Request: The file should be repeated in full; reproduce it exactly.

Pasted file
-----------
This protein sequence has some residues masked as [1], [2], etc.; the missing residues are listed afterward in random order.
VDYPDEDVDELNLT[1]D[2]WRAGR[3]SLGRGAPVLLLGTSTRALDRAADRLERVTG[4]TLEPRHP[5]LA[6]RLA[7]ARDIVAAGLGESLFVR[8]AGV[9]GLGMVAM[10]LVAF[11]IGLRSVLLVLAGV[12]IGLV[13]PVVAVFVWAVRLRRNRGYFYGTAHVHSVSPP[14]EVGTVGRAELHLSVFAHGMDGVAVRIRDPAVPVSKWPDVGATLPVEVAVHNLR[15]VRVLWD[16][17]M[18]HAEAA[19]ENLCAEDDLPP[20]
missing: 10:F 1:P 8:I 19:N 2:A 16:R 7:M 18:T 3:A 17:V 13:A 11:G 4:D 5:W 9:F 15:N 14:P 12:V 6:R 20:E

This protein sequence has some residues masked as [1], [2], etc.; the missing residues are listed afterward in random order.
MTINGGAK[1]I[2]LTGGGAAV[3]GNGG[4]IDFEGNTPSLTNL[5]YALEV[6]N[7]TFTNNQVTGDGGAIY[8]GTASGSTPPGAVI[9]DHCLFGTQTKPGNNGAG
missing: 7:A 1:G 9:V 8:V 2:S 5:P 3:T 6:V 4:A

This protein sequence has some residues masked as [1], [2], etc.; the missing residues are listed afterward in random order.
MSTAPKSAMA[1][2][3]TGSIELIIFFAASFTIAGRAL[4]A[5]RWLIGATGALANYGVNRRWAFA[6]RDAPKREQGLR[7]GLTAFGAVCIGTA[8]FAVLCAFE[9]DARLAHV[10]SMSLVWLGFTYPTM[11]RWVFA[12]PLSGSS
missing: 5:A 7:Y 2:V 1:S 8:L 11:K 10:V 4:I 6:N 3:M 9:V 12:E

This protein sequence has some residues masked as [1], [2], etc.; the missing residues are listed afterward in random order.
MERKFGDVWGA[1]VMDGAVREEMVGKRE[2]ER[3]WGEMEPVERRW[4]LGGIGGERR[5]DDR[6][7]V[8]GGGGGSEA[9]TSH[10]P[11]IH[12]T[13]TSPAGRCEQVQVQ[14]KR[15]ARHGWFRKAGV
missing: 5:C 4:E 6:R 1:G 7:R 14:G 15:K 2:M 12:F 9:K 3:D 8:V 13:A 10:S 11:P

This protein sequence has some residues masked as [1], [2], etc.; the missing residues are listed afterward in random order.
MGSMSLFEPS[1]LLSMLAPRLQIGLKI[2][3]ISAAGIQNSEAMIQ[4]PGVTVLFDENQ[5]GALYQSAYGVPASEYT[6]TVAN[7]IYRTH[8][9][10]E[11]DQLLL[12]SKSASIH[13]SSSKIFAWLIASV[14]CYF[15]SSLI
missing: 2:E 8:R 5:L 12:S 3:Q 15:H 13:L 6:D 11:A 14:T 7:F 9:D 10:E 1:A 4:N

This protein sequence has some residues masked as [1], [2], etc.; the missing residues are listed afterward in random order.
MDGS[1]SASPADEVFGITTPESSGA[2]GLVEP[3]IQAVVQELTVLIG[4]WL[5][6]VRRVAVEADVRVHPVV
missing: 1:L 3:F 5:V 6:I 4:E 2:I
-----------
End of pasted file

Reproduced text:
This protein sequence has some residues masked as [1], [2], etc.; the missing residues are listed afterward in random order.
VDYPDEDVDELNLT[1]D[2]WRAGR[3]SLGRGAPVLLLGTSTRALDRAADRLERVTG[4]TLEPRHP[5]LA[6]RLA[7]ARDIVAAGLGESLFVR[8]AGV[9]GLGMVAM[10]LVAF[11]IGLRSVLLVLAGV[12]IGLV[13]PVVAVFVWAVRLRRNRGYFYGTAHVHSVSPP[14]EVGTVGRAELHLSVFAHGMDGVAVRIRDPAVPVSKWPDVGATLPVEVAVHNLR[15]VRVLWD[16][17]M[18]HAEAA[19]ENLCAEDDLPP[20]
missing: 10:F 1:P 8:I 19:N 2:A 16:R 7:M 18:T 3:A 17:V 13:A 11:G 4:D 5:W 9:F 15:N 14:P 12:V 6:R 20:E

This protein sequence has some residues masked as [1], [2], etc.; the missing residues are listed afterward in random order.
MTINGGAK[1]I[2]LTGGGAAV[3]GNGG[4]IDFEGNTPSLTNL[5]YALEV[6]N[7]TFTNNQVTGDGGAIY[8]GTASGSTPPGAVI[9]DHCLFGTQTKPGNNGAG
missing: 7:A 1:G 9:V 8:V 2:S 5:P 3:T 6:V 4:A

This protein sequence has some residues masked as [1], [2], etc.; the missing residues are listed afterward in random order.
MSTAPKSAMA[1][2][3]TGSIELIIFFAASFTIAGRAL[4]A[5]RWLIGATGALANYGVNRRWAFA[6]RDAPKREQGLR[7]GLTAFGAVCIGTA[8]FAVLCAFE[9]DARLAHV[10]SMSLVWLGFTYPTM[11]RWVFA[12]PLSGSS
missing: 5:A 7:Y 2:V 1:S 8:L 11:K 10:V 4:I 6:N 3:M 9:V 12:E

This protein sequence has some residues masked as [1], [2], etc.; the missing residues are listed afterward in random order.
MERKFGDVWGA[1]VMDGAVREEMVGKRE[2]ER[3]WGEMEPVERRW[4]LGGIGGERR[5]DDR[6][7]V[8]GGGGGSEA[9]TSH[10]P[11]IH[12]T[13]TSPAGRCEQVQVQ[14]KR[15]ARHGWFRKAGV
missing: 5:C 4:E 6:R 1:G 7:R 14:G 15:K 2:M 12:F 9:K 3:D 8:V 13:A 10:S 11:P

This protein sequence has some residues masked as [1], [2], etc.; the missing residues are listed afterward in random order.
MGSMSLFEPS[1]LLSMLAPRLQIGLKI[2][3]ISAAGIQNSEAMIQ[4]PGVTVLFDENQ[5]GALYQSAYGVPASEYT[6]TVAN[7]IYRTH[8][9][10]E[11]DQLLL[12]SKSASIH[13]SSSKIFAWLIASV[14]CYF[15]SSLI
missing: 2:E 8:R 5:L 12:S 3:Q 15:H 13:L 6:D 11:A 14:T 7:F 9:D 10:E 1:A 4:N

This protein sequence has some residues masked as [1], [2], etc.; the missing residues are listed afterward in random order.
MDGS[1]SASPADEVFGITTPESSGA[2]GLVEP[3]IQAVVQELTVLIG[4]WL[5][6]VRRVAVEADVRVHPVV
missing: 1:L 3:F 5:V 6:I 4:E 2:I